'The background I have is Western classical music. But I've played on occasion with Indian musicians, which has been really fun. It has got me thinking about what kind of music I like to play'
'English theatre is elitist. It's a tiny minority in this country that speaks English and fits into that slim bracket. Sometimes I just don't like the whole attitude'
'Everybody likes song and dance'
Preetam Koilpillai, well-known pianist and director of the theatre group Black Coffee, says Indian music is liberating and English theatre elitist
Preetam Koilpillai, crème de la crème of Bangalore's burgeoning English-language theatre scene and piano man extraordinaire. He is at the vanguard of a new breed of young Indian artistes willing to give up regular
jobs to pursue careers that are considered "no hope" even in cosmopolitan middle-class India.
Preetam directs and produces plays under Black Coffee, a group of loosely associated individuals bound by passion for theatre.
I caught up with him at Alliance Francaise, and he talked with candour about theatre and music.
When did you start playing the piano?
I began when I was five. My father was working in Switzerland, which is where I started. After that we came to Vellore, Bangalore and then England. I've had piano teachers throughout, in all these places. I finished my eighth grade Trinity School exams in the tenth standard... so I've been playing for a while now.
What are your main musical interests?
The background I have is Western classical music. But I've played on occasion with Indian musicians, which has been really fun. It has got me thinking about what kind of music I like to play. In fact I'm playing less and less of Western classical music now. I'm moving towards writing my own stuff, possibly with some sort of Indian influence.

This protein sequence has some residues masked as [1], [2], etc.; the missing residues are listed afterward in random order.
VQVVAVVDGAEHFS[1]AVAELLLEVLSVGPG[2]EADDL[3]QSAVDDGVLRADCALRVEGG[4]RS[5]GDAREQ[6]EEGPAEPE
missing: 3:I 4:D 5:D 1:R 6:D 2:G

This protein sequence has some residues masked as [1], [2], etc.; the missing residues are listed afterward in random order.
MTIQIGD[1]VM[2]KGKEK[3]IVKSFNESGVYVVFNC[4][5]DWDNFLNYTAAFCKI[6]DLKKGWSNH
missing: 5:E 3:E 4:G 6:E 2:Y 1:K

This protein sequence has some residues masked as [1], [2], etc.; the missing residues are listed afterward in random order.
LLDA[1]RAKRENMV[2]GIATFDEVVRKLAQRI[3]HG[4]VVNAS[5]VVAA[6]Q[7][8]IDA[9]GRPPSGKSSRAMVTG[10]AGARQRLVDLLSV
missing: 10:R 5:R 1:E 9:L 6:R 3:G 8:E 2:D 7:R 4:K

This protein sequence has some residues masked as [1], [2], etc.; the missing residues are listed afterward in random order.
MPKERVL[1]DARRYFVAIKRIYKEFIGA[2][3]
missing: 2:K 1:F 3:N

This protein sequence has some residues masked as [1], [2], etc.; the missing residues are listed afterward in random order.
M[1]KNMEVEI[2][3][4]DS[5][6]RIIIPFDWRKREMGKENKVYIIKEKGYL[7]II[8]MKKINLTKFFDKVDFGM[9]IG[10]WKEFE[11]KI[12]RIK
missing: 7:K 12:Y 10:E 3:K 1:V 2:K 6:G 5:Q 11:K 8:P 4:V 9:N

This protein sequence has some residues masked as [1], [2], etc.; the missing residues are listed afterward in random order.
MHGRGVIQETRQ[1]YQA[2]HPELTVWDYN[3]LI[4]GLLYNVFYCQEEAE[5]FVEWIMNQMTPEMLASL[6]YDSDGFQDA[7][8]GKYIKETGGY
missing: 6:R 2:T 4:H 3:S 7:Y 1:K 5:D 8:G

How did you find playing Indian music given your Western classical roots?
Well, with the sitarist I played with, I played proper Hindustani music, but he had taken a raga that allows for a certain amount of freedom. There are some ragas, that are traditionally classical, which you can't really mess around with, but this one was on the borderline. The other musician I played with was a percussionist and that was pretty straightforward.
What differences did you find between Indian music and Western classical music?
Indian music is far more liberating, and for a performer, far more creative, because you have to create in performance. This is not the case in Western classical music. It's all there for you and there is a limited amount of interpretation. Jamming doesn't happen in Western classical music. It happens in any other Western forms, be it pop, rock, and jazz especially, but not in classical. So for me it was big change.
Do you enjoy playing and improvising in pop and rock genres?
Yeah. For a very brief while I played with Thermal and a Quarter, which was great fun. I do like pop and rock. The only thing I haven't been able to relate to, curiously, is jazz. I've tried but it's just gone several feet above my head, (laughs) especially contemporary jazz. The more traditional jazz like swing, I like. As performer I don't struggle with the rhythms of jazz or anything. I think it's just the syntax of jazz that's too vague for me. I haven't been able to get a fix on it.
Do you teach music?
I used to teach piano. But I stopped after a while, probably coinciding with the whole "not-too-sure-what-kind-of-music-I-want-to-listen-to" thing. I used to make a living out of it. I mean, it was the only way I knew how to make a living. But now I'm doing theatre too so I'm trying to make a living out of that. I would have continued teaching, but it's not exactly what I want to make a living out of. I'm also beginning to question Western classical music. It's difficult to sit down with a young child who is learning Western classical music and say, "This is what you have to play!" I wouldn't say it's wrong; it's just that I'm not as comfortable with it as I used to be.
Is questioning your Western classical roots difficult?
Let's put it this way. If, as a child, I had a choice between learning Western classical music and Indian classical music, I would have chosen Indian classical music. Given that I am from India, when you are looking at your music eventually gaining credibility, it has to be a reflection of who you are and where you're from. There is not much scope for an expression of that sort when you are playing Western classical music. If you decide that you are going to live abroad and play abroad, I guess it's fine, but not otherwise. I think it's a question that's relevant to any art form. Even in theatre, I am beginning to question the kind of theatre that's being done in English.
You mentioned in an interview earlier that English theatre is elitist. Why do you think so?